Sunday, 31 May 2015

Discovered: stone tools that go back beyond earliest humans

20 May 2015, 7.18pm BST

Senior Research Fellow (Archaeology of Human Origins) at UCL

Matt Pope receives funding from the Arts and Humanities Research Council, Natural Environment Research Council and Historic England. Matt Pope is a Fellow of the Society of Antiquaries of London, a council member of the Prehistoric Society and a member of the European Society for Human Evolution.

Archaeologists have discovered stone artefacts in Kenya dating back to 3.3m years ago – making them the oldest stone tools yet discovered. The finding pushes back the record of stone tools by 700,000 years. While the tools predate the earliest known representative of our own genus, Homo, it is not yet possible to pin down exactly which species created the tools.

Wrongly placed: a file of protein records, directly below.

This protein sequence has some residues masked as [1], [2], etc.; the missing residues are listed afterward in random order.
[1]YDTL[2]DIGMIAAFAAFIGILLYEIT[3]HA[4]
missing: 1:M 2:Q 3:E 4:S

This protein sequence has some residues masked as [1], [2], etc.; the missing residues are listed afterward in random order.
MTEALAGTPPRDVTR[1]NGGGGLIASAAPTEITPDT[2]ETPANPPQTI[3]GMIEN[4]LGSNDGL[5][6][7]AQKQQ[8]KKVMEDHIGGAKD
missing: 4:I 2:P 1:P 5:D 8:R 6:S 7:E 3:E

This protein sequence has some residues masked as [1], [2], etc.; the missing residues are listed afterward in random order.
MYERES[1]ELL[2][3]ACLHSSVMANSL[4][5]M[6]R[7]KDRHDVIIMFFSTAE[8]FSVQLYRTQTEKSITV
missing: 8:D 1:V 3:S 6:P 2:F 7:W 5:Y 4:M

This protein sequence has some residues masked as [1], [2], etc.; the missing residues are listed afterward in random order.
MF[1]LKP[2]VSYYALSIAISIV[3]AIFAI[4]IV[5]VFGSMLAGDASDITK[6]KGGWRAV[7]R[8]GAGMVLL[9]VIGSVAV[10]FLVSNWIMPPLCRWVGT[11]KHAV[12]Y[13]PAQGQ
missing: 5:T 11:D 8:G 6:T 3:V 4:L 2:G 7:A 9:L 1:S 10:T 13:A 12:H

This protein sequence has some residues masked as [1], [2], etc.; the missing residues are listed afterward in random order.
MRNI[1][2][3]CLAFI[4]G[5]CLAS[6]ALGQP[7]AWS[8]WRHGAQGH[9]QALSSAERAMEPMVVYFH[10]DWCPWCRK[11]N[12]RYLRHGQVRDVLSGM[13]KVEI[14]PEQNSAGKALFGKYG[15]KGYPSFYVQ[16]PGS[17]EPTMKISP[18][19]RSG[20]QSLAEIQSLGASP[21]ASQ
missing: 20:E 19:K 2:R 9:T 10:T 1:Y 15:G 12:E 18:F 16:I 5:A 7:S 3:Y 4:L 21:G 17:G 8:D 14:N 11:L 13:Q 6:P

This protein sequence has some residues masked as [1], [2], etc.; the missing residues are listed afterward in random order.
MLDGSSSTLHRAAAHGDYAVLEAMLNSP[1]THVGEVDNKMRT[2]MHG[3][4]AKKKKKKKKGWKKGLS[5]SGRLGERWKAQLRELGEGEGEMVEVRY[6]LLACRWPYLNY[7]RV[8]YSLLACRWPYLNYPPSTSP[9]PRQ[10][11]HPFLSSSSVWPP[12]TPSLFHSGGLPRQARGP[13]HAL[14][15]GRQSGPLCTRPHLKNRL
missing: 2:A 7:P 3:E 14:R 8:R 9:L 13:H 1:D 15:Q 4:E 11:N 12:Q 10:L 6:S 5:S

However, the artefacts may provide a link between the kinds of stone tool used by chimpanzees and other primates for pounding and nut-cracking but which lack intentionally removed flakes and more sophisticated edged stone tools created by hominins. The findings, which add to a number of recent discoveries of the use of stone tools by early humans, could mean that time has come for us to start considering whether all hominins used tools.

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